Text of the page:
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Its special mission to focus the world’s attention on the sacred goes into high gear as Advent winds down.
BY EDWARD PENTIN
The festive Christmas spirit has long been in full swing at the Vatican — a time when the eyes of Christendom and much of the rest of the world are trained on Rome.
Since mid-November, artisans have been building the traditional life-size Nativity scene in St. Peter’s Square, while moving companies have been preparing to place a 100-foot decorated Christmas tree by its side.
The Nativity scene, the size of a two-story house, is a popular tradition with Italians and visitors that was introduced by Pope John Paul II nearly 30 years ago.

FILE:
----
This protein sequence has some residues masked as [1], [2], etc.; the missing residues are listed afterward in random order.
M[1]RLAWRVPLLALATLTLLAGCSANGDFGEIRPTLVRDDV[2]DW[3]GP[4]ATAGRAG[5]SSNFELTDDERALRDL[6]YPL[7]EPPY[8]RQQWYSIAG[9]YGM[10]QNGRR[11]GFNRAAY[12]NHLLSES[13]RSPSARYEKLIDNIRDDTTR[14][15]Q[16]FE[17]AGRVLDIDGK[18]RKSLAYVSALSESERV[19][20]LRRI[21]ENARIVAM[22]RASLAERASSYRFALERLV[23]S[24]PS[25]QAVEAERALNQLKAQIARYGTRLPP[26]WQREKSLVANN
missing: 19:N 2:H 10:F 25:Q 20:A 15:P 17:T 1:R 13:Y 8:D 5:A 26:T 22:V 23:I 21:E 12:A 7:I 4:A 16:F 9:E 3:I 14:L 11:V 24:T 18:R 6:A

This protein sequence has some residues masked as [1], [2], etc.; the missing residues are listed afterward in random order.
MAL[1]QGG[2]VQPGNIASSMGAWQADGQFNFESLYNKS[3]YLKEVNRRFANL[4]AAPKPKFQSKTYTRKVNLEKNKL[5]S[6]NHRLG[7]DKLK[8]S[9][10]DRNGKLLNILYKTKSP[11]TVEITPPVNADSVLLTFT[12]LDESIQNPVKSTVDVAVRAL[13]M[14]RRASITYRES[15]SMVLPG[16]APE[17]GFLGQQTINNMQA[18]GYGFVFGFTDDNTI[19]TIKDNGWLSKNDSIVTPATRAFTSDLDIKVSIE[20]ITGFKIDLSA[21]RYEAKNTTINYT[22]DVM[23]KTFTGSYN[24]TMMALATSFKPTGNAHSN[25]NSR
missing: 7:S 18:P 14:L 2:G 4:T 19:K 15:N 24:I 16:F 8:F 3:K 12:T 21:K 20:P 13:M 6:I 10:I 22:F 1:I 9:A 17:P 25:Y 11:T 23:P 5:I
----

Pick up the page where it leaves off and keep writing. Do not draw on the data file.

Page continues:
It coincides with an annual Vatican-sponsored exhibition of 100 Nativity scenes — called presepi in Italian — which this year will take place in the basilica of Santa Maria del Popolo. It joins thousands of other, often elaborately made, presepi in churches throughout Rome and Italy. The Nativity scene tradition goes back to the time of St. Francis of Assisi.
The Vatican Christmas tree, which is always donated by a different region or country, this year comes from Bolzano, a favorite summer-vacation destination of the Pope in the German-speaking region of northern Italy. The Holy Father will personally receive it on Dec. 17, and on Christmas Eve, he will inaugurate the Nativity scene, which will remain in place until the end of January.